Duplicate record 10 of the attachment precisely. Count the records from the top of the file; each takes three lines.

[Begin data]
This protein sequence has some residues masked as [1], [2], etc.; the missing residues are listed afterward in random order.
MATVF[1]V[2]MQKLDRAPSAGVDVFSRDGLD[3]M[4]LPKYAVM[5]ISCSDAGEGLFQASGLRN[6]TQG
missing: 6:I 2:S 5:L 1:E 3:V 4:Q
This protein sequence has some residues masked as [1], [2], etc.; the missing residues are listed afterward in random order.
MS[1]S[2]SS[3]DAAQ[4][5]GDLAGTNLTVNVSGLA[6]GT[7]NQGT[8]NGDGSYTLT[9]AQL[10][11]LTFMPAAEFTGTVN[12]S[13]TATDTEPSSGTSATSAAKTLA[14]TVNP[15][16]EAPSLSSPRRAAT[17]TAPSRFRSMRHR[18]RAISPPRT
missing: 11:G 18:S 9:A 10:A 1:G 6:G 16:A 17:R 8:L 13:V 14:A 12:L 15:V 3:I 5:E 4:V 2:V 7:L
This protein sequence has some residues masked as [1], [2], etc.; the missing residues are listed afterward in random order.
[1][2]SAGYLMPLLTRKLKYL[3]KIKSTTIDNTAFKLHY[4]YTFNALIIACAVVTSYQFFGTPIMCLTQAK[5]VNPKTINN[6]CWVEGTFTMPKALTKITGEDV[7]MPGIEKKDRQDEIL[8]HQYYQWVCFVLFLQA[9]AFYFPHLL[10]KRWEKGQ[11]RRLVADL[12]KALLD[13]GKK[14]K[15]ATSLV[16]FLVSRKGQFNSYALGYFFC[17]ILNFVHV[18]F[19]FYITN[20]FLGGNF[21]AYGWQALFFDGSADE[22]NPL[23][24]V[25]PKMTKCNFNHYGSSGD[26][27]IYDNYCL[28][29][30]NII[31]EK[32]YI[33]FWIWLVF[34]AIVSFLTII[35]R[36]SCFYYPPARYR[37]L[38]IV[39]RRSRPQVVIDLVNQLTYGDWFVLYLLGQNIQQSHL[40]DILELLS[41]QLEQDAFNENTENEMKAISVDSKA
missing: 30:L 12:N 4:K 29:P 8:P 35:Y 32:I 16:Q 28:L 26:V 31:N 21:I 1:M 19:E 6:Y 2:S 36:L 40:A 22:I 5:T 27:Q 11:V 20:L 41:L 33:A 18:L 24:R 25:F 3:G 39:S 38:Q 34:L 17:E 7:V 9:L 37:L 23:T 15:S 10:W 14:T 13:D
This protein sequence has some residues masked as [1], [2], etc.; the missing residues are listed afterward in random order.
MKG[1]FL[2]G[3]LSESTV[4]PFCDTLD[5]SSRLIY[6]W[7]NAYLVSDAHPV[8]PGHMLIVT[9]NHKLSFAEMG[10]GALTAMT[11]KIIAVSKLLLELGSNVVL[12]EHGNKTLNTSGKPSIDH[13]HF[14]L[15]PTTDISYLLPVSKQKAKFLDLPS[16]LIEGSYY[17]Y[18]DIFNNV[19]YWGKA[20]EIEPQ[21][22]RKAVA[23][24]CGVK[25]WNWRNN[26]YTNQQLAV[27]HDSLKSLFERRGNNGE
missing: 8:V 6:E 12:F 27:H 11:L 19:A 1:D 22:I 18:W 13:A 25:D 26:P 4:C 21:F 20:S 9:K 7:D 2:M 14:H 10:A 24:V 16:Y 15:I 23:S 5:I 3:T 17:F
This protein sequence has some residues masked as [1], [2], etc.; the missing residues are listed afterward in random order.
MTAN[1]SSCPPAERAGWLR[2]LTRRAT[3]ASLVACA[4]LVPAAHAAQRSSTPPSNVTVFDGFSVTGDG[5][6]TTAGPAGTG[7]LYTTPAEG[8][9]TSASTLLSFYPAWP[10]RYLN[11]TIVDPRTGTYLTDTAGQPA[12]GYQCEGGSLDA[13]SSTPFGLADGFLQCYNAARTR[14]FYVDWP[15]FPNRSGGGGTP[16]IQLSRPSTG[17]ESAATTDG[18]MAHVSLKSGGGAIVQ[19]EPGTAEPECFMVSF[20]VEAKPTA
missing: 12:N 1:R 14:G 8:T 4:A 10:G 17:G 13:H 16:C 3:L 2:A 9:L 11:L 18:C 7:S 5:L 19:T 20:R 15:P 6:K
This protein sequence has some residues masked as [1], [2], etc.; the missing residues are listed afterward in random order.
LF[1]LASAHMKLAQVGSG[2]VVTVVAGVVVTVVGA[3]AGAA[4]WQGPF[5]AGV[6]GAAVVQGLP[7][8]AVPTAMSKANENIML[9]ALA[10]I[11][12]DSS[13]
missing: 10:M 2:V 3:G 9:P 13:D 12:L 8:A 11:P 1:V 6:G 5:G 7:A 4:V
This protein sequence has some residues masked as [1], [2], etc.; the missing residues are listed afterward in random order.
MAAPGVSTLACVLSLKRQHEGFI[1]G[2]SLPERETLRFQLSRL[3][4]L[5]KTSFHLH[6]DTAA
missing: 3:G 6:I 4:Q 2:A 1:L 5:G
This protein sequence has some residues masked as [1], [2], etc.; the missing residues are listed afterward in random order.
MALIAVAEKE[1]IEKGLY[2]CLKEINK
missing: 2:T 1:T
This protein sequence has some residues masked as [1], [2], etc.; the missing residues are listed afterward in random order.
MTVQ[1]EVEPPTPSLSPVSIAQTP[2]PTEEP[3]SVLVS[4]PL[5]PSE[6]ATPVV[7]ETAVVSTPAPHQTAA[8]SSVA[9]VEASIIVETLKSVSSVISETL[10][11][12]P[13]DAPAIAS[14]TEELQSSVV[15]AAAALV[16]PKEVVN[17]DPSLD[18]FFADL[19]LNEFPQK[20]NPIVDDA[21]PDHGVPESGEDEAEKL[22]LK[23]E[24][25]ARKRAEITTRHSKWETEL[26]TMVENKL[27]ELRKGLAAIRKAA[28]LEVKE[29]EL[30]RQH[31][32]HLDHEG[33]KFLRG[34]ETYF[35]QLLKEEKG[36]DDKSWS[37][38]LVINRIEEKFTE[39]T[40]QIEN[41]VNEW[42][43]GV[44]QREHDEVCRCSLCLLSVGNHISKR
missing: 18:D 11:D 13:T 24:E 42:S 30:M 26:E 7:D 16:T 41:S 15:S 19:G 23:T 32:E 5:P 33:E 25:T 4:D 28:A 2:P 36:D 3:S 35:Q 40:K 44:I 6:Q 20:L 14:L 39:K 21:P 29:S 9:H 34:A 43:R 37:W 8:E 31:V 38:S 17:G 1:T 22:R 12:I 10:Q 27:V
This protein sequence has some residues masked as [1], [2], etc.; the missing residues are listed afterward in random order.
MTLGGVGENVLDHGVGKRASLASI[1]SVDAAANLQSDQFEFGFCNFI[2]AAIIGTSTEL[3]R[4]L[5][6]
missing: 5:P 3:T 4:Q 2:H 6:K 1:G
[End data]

This protein sequence has some residues masked as [1], [2], etc.; the missing residues are listed afterward in random order.
MTLGGVGENVLDHGVGKRASLASI[1]SVDAAANLQSDQFEFGFCNFI[2]AAIIGTSTEL[3]R[4]L[5][6]
missing: 5:P 3:T 4:Q 2:H 6:K 1:G